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Thread: Will a bachelorís degree in urban studies get me into urban planning?

  1. #1
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    Will a bachelorís degree in urban studies get me into urban planning?

    If I get accepted this year, Iím transferring from community college to university, taking Urban Studies at York University. However, I wonder if taking this program will get me a job as an urban planner. Perhaps I need a Masterís degree in urban planning to supplement my degree?

    Is a bachelorís degree in urban studies a useful program, or is it one of those useless majors that get you nowhere (e.g. English, Music)?

  2. #2
    Cyburbian The One's avatar
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    Sure.....

    In good times, just about any degree will get you into a planning position. Right now it likely won't be enough with so much competition. Plus, the word Urban could be a turn off for rural employers out there.
    Skilled Adoxographer

  3. #3
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    I see what you mean.

  4. #4
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    As a graduate of an urban studies program, I can say that it's not impossible to land a planning position with just an undergraduate degree in urban studies. I did it, and many of my classmates did too. However, if you think that your bachelor's degree is going to be the end of the line for your planning education, it's imperative to gain some planning experience from internships to show that you know or at least have the appetite for the technical aspects of the profession, such as dealing with maps and GIS--things you may not be taught at a more theory-based urban studies program.

    I also agree with the previous poster that the economy has changed and a master's degree has become that much more important for being a competitive job candidate. If you can get a master's in the future, I'd suggest that you go for it.

    Lastly, I don't believe that an urban studies degree is necessarily a useless one. And I believe most practitioners will agree. An urban studies degree is pretty versatile in that allows you go into fields such as public health, community development, education, social work, architecture, or law (with further education for some of these, of course). The types of electives you choose and the internship experiences you gain will be important for proving you're a good fit for jobs in these fields. As a planner, a background in urban studies informs your understanding of planning practices. Subdividing a lot is a lot more than a new line on a parcel map; it could be a barometer of economic forces (investors) or changing urban form (densification), etc. Understanding the underlying ramifications beyond the technical is important. It separates planners from the engineers, haha.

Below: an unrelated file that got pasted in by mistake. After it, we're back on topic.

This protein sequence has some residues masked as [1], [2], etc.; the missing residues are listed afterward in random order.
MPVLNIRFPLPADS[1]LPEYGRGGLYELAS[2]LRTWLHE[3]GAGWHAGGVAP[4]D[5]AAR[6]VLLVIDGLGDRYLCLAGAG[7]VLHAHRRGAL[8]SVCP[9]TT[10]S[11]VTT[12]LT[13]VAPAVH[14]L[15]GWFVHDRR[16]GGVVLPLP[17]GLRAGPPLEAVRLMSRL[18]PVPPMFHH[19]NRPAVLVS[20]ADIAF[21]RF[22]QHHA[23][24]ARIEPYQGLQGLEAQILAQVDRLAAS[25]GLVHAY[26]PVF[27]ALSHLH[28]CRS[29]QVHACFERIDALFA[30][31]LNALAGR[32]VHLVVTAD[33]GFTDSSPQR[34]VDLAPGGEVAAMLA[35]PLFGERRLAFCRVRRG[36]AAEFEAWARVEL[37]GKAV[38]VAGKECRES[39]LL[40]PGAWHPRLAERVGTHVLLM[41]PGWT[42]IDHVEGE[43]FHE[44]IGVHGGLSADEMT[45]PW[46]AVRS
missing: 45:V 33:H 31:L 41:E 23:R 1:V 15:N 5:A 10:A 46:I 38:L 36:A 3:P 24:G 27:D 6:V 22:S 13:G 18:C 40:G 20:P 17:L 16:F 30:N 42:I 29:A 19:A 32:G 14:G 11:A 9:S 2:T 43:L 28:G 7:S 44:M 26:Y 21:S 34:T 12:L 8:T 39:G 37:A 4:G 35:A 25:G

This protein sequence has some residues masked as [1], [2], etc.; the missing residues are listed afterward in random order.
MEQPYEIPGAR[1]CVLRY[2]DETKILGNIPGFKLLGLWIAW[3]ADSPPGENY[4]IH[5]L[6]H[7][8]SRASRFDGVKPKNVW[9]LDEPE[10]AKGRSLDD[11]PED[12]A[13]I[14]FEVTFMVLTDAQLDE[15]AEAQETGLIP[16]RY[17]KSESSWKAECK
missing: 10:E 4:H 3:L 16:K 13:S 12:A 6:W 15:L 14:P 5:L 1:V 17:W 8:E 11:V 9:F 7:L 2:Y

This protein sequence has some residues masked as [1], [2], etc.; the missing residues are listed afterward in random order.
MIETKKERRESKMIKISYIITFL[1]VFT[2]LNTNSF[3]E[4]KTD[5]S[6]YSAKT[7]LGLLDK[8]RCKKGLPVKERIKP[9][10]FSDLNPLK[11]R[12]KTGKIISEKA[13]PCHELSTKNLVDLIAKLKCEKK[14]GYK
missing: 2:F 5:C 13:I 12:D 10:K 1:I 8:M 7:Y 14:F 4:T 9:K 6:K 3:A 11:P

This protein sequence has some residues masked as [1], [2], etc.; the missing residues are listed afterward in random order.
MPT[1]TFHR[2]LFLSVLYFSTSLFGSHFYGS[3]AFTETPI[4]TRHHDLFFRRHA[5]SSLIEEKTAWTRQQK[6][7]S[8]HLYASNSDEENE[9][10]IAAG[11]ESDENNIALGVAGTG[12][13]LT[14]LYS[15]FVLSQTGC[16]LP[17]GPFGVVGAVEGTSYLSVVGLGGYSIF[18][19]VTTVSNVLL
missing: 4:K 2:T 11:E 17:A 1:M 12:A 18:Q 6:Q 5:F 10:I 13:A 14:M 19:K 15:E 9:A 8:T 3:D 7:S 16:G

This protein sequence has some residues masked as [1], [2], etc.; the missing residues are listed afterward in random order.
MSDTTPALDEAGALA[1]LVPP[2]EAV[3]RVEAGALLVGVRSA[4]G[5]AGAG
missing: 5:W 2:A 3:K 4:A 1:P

Best of luck to you.

  5. #5
    Cyburbian
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    Urban studies is a branch of sociology. Some planning programs might require a general sociology course or two as a requirement towards a degree. My father is an urban historian, although he has a bachelors, masters, and PhD in American History and chose to focus on urban history/studies. Personally, I don't consider urban studies as a planning degree.
    "This is great, honey. What's the crunchy stuff?"
    "M&Ms. I ran out of paprika."

    Family Guy

  6. #6
    Cyburbian
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    I have an Urban Studies undergraduate degree with a GIS certificate offered through the Urban Studies program. Can I get a planning job in Seattle without a Masters degree? No. But can I get a job at any of the other cities in the I-5 cooridoor up here in the Pacific Northwest? Yes.

    At my internship last summer I worked in one of those other cities. The short range planners had bachelors degrees while the long range planners had advanced degrees. Seems logical.

    I have come to learn the City of Seattle is a major employer of the Evans School (I'll be a first year in the Fall). So come 2012 the City of Seattle will be an option for me. Right now it is not an option.

    As others have stated, it all depends on time and place. But an advanced degree will not hurt. Plus who wants to work right? Stay in school, it's easier
    Master of Public Administration - 2012
    Concentration: Metropolitan and Regional Policy
    Daniel J. Evans School of Public Affairs
    University of Washington, Seattle, WA

  7. #7
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    you probably can but to get full acredidation as a planner you need a recognized planning degree, at least in canada you do

  8. #8
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    I don't think its impossible, however I would try to supplement your new undergrad degree with possibly a masters in urban planning in the future. The reason I say this is due to competition, but also due to the fact that some planner jobs require you to be a registered planner, which you typically require a planning degree for.

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